This parsha is Shemot, which in Hebrew means names. It’s also the name of this second book of the Torah. In English it is called Exodus, which means the mass departure of many people. Life sucks in Egypt for the Hebrew slaves and so they leave. Stuff happens. Exodus.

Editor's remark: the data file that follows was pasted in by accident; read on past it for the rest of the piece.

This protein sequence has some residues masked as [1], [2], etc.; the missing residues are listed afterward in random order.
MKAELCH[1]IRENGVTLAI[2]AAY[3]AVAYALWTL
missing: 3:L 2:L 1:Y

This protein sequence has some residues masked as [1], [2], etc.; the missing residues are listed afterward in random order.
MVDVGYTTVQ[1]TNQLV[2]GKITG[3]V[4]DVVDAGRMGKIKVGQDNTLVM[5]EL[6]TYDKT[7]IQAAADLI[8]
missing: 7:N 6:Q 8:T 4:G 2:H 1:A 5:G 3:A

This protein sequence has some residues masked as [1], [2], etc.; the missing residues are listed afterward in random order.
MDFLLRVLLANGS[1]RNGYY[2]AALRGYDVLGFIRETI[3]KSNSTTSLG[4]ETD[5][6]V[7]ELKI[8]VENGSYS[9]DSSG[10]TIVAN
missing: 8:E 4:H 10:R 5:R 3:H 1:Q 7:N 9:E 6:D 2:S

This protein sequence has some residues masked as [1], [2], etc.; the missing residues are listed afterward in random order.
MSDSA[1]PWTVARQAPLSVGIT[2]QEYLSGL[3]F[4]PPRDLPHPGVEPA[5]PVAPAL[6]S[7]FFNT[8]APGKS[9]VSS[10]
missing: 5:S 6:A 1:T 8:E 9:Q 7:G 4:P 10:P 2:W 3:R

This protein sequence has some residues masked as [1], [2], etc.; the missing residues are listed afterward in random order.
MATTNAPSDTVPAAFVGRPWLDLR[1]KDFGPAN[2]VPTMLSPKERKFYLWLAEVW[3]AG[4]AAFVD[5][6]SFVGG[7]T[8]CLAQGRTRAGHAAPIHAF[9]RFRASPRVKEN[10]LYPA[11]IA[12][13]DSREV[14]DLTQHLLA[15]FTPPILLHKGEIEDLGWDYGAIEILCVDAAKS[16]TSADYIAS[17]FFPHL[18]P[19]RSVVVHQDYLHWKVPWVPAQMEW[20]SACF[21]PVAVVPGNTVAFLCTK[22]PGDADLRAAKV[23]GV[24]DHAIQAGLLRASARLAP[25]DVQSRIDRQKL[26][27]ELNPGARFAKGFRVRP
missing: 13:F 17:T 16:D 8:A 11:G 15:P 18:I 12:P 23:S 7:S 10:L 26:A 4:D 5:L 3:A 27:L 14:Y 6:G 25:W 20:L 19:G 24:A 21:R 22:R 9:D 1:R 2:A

The plot of this one little parsha is hard to sum up quickly: The torah names all the tribes of Israel who have moved to Egypt, they become enslaved, AND THEN after 400 years they become so numerous and the Pharoah is afraid of them so he orders the midwives to kill all the male Hebrew babies. AND THEN Two midwives manage to save a lot of the male babies, one in particular is hidden from the bad guys until he gets too big and loud to hide, AND THEN his mother puts him in a basket and floats him towards Pharoah’s daughter, who adopts him and names him Moshe AND THEN he is given to his mother to nurse and then back to Pharoah’s Daughter to be raised as an Eqgyptian prince. AND THEN One day Moses sees an Egyptian beating a Hebrew slave AND THEN he kills the Eqgyptian so he has to skedaddle AND THEN he faces the fact that he is a Hebrew AND THEN He runs away to Midian, marries Zipporah, has children, becomes a shepherd and generally drops out, AND THEN one day, just when he thinks his life is settled, God appears in a burning bush that is not consumed, insists that Moses go back to Egypt and liberate his people with the help of his brother Aaron AND THEN God teaches the reluctant Moses some magic tricks AND THEN Moses goes back to Egypt, confronts the Pharoah of all Egypt and says, no, demands that he let his people go, AND THEN Pharoah says hell no and gets even meaner to the slaves than he was before, AND THEN God tells Moses that he is going to kick Pharoah’s ass.